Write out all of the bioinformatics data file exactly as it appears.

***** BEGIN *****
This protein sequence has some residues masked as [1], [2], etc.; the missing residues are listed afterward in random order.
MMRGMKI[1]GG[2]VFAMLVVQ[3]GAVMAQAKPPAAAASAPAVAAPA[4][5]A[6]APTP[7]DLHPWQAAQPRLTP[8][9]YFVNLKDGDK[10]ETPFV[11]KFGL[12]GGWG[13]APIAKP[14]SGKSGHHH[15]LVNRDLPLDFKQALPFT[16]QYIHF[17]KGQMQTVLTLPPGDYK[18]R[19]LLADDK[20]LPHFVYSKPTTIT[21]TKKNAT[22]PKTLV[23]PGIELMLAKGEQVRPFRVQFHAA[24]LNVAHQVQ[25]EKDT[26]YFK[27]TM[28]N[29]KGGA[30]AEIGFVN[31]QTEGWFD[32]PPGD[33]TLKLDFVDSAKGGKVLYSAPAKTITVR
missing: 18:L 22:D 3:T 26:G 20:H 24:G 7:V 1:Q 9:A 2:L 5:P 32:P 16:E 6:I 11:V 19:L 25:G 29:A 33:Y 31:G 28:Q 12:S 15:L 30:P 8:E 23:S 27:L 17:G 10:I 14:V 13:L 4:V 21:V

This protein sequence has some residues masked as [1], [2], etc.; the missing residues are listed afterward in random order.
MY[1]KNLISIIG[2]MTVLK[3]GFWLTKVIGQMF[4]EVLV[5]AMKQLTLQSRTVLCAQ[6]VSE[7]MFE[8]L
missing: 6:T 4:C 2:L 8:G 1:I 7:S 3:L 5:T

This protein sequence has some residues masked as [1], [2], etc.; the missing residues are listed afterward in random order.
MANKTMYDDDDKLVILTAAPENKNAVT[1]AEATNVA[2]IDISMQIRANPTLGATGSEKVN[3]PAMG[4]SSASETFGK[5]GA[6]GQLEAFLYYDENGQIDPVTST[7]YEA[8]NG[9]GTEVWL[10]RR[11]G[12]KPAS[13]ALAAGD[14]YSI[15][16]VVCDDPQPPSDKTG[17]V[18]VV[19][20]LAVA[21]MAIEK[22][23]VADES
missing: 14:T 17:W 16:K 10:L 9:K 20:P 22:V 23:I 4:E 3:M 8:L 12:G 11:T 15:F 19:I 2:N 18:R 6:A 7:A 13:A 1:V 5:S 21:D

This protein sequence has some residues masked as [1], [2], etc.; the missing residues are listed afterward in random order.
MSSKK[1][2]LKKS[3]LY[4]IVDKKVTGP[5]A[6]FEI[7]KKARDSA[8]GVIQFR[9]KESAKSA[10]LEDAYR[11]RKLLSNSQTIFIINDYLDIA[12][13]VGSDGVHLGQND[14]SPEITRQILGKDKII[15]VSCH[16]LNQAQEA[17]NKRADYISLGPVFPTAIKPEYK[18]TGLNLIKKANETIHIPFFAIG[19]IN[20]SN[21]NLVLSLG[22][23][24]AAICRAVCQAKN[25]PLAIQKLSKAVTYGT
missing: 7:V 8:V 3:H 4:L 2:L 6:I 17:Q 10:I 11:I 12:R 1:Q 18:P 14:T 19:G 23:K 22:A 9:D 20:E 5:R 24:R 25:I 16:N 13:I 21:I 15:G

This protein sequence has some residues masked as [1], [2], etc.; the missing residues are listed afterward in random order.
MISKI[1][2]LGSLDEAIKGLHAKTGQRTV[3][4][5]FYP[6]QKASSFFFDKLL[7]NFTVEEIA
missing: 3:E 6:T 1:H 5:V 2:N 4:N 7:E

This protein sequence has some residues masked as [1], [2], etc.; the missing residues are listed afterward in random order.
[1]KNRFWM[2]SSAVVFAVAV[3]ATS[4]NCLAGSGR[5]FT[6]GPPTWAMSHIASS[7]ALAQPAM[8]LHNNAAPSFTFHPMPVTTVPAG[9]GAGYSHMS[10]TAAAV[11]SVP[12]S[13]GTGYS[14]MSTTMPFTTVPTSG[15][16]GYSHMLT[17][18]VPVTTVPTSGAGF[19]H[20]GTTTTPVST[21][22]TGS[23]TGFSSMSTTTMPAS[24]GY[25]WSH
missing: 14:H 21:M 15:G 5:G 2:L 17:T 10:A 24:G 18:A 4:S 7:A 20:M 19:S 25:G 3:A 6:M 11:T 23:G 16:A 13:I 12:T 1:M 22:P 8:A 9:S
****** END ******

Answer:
This protein sequence has some residues masked as [1], [2], etc.; the missing residues are listed afterward in random order.
MMRGMKI[1]GG[2]VFAMLVVQ[3]GAVMAQAKPPAAAASAPAVAAPA[4][5]A[6]APTP[7]DLHPWQAAQPRLTP[8][9]YFVNLKDGDK[10]ETPFV[11]KFGL[12]GGWG[13]APIAKP[14]SGKSGHHH[15]LVNRDLPLDFKQALPFT[16]QYIHF[17]KGQMQTVLTLPPGDYK[18]R[19]LLADDK[20]LPHFVYSKPTTIT[21]TKKNAT[22]PKTLV[23]PGIELMLAKGEQVRPFRVQFHAA[24]LNVAHQVQ[25]EKDT[26]YFK[27]TM[28]N[29]KGGA[30]AEIGFVN[31]QTEGWFD[32]PPGD[33]TLKLDFVDSAKGGKVLYSAPAKTITVR
missing: 18:L 22:D 3:T 26:G 20:H 24:G 7:V 1:Q 9:A 2:L 5:P 32:P 16:E 6:I 11:V 19:L 25:G 29:A 33:Y 31:G 28:Q 12:S 15:L 30:P 8:E 23:S 27:L 17:G 10:I 14:V 13:L 4:V 21:V

This protein sequence has some residues masked as [1], [2], etc.; the missing residues are listed afterward in random order.
MY[1]KNLISIIG[2]MTVLK[3]GFWLTKVIGQMF[4]EVLV[5]AMKQLTLQSRTVLCAQ[6]VSE[7]MFE[8]L
missing: 6:T 4:C 2:L 8:G 1:I 7:S 3:L 5:T

This protein sequence has some residues masked as [1], [2], etc.; the missing residues are listed afterward in random order.
MANKTMYDDDDKLVILTAAPENKNAVT[1]AEATNVA[2]IDISMQIRANPTLGATGSEKVN[3]PAMG[4]SSASETFGK[5]GA[6]GQLEAFLYYDENGQIDPVTST[7]YEA[8]NG[9]GTEVWL[10]RR[11]G[12]KPAS[13]ALAAGD[14]YSI[15][16]VVCDDPQPPSDKTG[17]V[18]VV[19][20]LAVA[21]MAIEK[22][23]VADES
missing: 14:T 17:W 16:K 10:L 9:K 20:P 22:V 23:I 4:E 3:M 8:L 12:G 11:T 15:F 19:I 2:N 18:R 6:A 7:A 13:A 1:V 5:S 21:D

This protein sequence has some residues masked as [1], [2], etc.; the missing residues are listed afterward in random order.
MSSKK[1][2]LKKS[3]LY[4]IVDKKVTGP[5]A[6]FEI[7]KKARDSA[8]GVIQFR[9]KESAKSA[10]LEDAYR[11]RKLLSNSQTIFIINDYLDIA[12][13]VGSDGVHLGQND[14]SPEITRQILGKDKII[15]VSCH[16]LNQAQEA[17]NKRADYISLGPVFPTAIKPEYK[18]TGLNLIKKANETIHIPFFAIG[19]IN[20]SN[21]NLVLSLG[22][23][24]AAICRAVCQAKN[25]PLAIQKLSKAVTYGT
missing: 7:V 8:V 3:H 4:L 2:L 6:I 17:Q 10:I 11:I 12:R 1:Q 18:P 14:T 19:G 23:K 22:A 9:D 20:E 5:R 24:R 25:I 16:N 13:I 21:I 15:G

This protein sequence has some residues masked as [1], [2], etc.; the missing residues are listed afterward in random order.
MISKI[1][2]LGSLDEAIKGLHAKTGQRTV[3][4][5]FYP[6]QKASSFFFDKLL[7]NFTVEEIA
missing: 3:E 6:T 1:H 5:V 2:N 4:N 7:E

This protein sequence has some residues masked as [1], [2], etc.; the missing residues are listed afterward in random order.
[1]KNRFWM[2]SSAVVFAVAV[3]ATS[4]NCLAGSGR[5]FT[6]GPPTWAMSHIASS[7]ALAQPAM[8]LHNNAAPSFTFHPMPVTTVPAG[9]GAGYSHMS[10]TAAAV[11]SVP[12]S[13]GTGYS[14]MSTTMPFTTVPTSG[15][16]GYSHMLT[17][18]VPVTTVPTSGAGF[19]H[20]GTTTTPVST[21][22]TGS[23]TGFSSMSTTTMPAS[24]GY[25]WSH
missing: 14:H 21:M 15:G 5:G 2:L 17:T 10:A 24:G 18:A 4:S 7:A 20:M 19:S 25:G 3:A 6:M 11:T 23:G 16:A 13:I 12:T 1:M 22:P 8:A 9:S